Bilingual Material in Libraries Draws Some Criticism

Harold F. Schiffman haroldfs at
Mon Sep 5 16:35:08 UTC 2005

>>From the NYTimes, September 5, 2005

Bilingual Material in Libraries Draws Some Criticism

DENVER, Sept. 4 (AP) - On a rainy Saturday, Miereya Gomez thumbed through
a book while her two young sons carried comic books to their father in the
children's section of this city's Central Public Library. "We come here
mostly for the kids, for books and movies - educational and entertainment
- in Spanish and English," Ms. Gomez said. As the Spanish-speaking
population has grown in the United States, libraries have tried to keep
pace by stocking up on books, magazines and movies in Spanish.

In some places, however, critics say taxpayer money should not be spent on
a population that can include illegal immigrants or on proposals that
promote languages other than English. In Denver, where the foreign-born
population tripled between 1990 and 2000, largely because of Mexican
immigrants, the public library system is considering reorganizing some of
its branches to emphasize bilingual services and material.

Similar efforts have been taken by libraries across the country, from the
Queens Library in New York City, whose Web site is offered in English,
Spanish, Chinese, French, Russian and Korean, to the large
Chinese-language collection at the San Francisco Public Library. And it is
not just the nation's biggest cities. "The interest is in rural areas and
cities that aren't the usual Spanish areas, like New York or Miami, but in
North Carolina, Illinois and the Midwest," said Carmen Ospina, editor of
Critica, a magazine for librarians that highlights Spanish-language

Ms. Ospina said questions about starting Spanish-language collections have
come from librarians in Belton, Mo.; Nashville, Ga.; and towns she had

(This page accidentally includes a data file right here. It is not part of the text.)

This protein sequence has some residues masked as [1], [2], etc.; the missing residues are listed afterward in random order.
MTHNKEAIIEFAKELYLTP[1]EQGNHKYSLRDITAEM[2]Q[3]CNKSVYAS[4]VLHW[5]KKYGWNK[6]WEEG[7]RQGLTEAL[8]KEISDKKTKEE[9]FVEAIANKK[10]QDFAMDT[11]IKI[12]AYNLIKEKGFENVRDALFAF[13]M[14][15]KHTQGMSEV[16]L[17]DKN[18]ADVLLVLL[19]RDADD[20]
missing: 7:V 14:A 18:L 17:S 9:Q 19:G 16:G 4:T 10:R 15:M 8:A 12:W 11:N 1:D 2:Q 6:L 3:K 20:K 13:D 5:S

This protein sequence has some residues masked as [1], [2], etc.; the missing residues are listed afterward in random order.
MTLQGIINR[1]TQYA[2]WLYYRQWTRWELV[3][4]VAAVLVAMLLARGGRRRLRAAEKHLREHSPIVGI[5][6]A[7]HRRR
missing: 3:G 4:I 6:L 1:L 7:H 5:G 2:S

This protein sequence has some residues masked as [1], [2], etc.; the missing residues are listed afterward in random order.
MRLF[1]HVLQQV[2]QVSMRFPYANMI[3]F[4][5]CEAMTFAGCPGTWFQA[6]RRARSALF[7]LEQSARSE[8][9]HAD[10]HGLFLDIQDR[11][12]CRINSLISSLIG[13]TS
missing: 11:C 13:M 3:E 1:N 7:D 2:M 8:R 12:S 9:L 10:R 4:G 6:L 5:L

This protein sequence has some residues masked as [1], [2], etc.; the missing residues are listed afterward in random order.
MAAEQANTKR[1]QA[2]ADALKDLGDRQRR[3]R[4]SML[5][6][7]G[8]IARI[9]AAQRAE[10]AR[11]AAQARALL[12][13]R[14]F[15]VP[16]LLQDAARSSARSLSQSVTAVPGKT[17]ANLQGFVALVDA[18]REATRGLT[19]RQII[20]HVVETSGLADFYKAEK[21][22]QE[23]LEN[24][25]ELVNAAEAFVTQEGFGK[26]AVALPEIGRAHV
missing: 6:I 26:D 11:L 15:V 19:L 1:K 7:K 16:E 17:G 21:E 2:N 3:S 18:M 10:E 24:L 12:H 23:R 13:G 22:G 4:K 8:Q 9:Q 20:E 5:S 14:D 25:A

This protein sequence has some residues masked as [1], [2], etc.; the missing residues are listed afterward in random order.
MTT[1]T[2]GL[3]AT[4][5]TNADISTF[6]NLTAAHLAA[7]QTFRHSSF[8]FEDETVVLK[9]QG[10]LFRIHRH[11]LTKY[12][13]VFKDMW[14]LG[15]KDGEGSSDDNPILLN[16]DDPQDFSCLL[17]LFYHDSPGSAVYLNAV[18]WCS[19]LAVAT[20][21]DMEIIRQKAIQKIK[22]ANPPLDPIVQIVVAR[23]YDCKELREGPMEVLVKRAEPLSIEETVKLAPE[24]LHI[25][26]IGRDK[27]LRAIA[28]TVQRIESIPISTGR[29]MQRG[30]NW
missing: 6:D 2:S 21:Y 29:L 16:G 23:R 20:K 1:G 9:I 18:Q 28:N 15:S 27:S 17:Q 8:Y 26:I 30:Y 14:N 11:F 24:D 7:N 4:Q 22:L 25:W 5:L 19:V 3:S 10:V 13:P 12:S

never heard of. "It's definitely a growing trend," said Carol
Brey-Casiano, former president of the American Library Association. But
the trend is drawing scrutiny in Denver.

Representative Tom Tancredo, Republican of Colorado, sent a public letter
to Mayor John W. Hickenlooper of Denver this summer asking if the library
was considering Spanish-only branches or converting to Spanish-language
material at the expense of English material. Mr. Tancredo, an outspoken
critic of American immigration policies, said he had been contacted by
concerned librarians and patrons. "When you have a strong cultural
identity and there aren't set incentives to become American, it creates a
lot of tension and divides the community," said Mr. Tancredo's spokesman,
Will Adams.

Those concerns were echoed by Michael Corbin, a radio talk show host who
helped organize a protest outside Denver's central library after sexually
graphic content was found in some Spanish-language adult comic books,
which were later removed. Denver library officials say they are not
considering Spanish-only branches in their reorganization plan but are
simply trying to accommodate a city where 35 percent of residents are

Janet Cox, adult services supervisor at the Pueblo Library District, said:
"We provide material to meet the needs of the people in the area, whether
that be in English or Spanish or another language. That's important.
That's what libraries do."

More information about the Lgpolicy-list mailing list